'On some printers, non-black colors always
    'print as a shade of gray. You want them only
    'as black
    Selection.Find.Font.ColorIndex = wdRed
    Selection.Find.Replacement.Font.ColorIndex = wdBlack
    Selection.Find.Execute Replace:=wdReplaceAll

    ActiveDocument.PrintOut

    ActiveWindow.Close SaveChanges:=wdDoNotSaveChanges
End Sub

Note a couple of things about the PrintSeps macro. First, it saves your document. This is done because when the macro is done running, it throws out the document. Saving allows you to load the document from disk at a later time. The other thing to note is that this works only for documents that contain only red and black text. If you have other colors, those colors will print on both passes. If you have white text, it will print with the red pass. If you have graphics, no separation is done on them. (If you have graphics and want them separated, you definitely should be using a desktop publishing program.)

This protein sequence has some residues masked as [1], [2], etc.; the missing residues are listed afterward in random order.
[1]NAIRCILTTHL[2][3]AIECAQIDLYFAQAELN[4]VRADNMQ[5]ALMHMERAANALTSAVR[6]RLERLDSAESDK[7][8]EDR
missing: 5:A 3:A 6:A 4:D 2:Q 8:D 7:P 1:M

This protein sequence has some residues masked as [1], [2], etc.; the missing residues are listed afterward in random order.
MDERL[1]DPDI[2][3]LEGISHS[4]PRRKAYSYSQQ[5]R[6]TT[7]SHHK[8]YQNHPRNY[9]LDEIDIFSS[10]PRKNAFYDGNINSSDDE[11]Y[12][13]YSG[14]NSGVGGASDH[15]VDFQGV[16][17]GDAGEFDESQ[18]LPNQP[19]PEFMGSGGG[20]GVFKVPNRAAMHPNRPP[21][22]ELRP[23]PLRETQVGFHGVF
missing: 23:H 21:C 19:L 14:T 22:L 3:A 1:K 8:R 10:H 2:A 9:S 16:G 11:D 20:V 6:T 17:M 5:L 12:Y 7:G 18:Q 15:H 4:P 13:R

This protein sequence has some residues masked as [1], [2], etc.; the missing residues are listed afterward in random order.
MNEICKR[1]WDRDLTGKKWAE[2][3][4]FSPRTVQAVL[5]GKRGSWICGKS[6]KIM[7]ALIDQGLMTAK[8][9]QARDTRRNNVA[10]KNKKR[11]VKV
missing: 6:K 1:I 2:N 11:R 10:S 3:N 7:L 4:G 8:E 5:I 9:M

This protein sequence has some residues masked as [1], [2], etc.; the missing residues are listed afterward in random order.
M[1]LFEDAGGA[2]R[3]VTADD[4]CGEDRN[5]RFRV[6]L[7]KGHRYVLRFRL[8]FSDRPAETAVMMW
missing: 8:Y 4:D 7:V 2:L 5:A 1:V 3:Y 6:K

Note:

If you would like to know how to use the macros described on this page (or on any other page on the WordTips sites), I've prepared a special page that includes helpful information. Click here to open that special page in a new browser tab.

WordTips is your source for cost-effective Microsoft Word training. (Microsoft Word is the most popular word processing software in the world.) This tip (1795) applies to Microsoft Word 97, 2000, 2002, and 2003. You can find a version of this tip for the ribbon interface of Word (Word 2007 and later) here: Printing Color Separations with VBA.

Author Bio

Allen Wyatt

With more than 50 non-fiction books and numerous magazine articles to his credit, Allen Wyatt is an internationally recognized author. He is president of Sharon Parq Associates, a computer and publishing services company. ...

MORE FROM ALLEN

Selecting a Line of Text

Many word processing programs include commands that allow you to select a line of text. Word doesn't, but you can use the ...

Discover More

Selecting Noncontiguous Ranges with the Keyboard

It's easy to select non-contiguous ranges using the mouse, but may seem more daunting if you are simply using the ...

Discover More

Looking Backward through a Data Table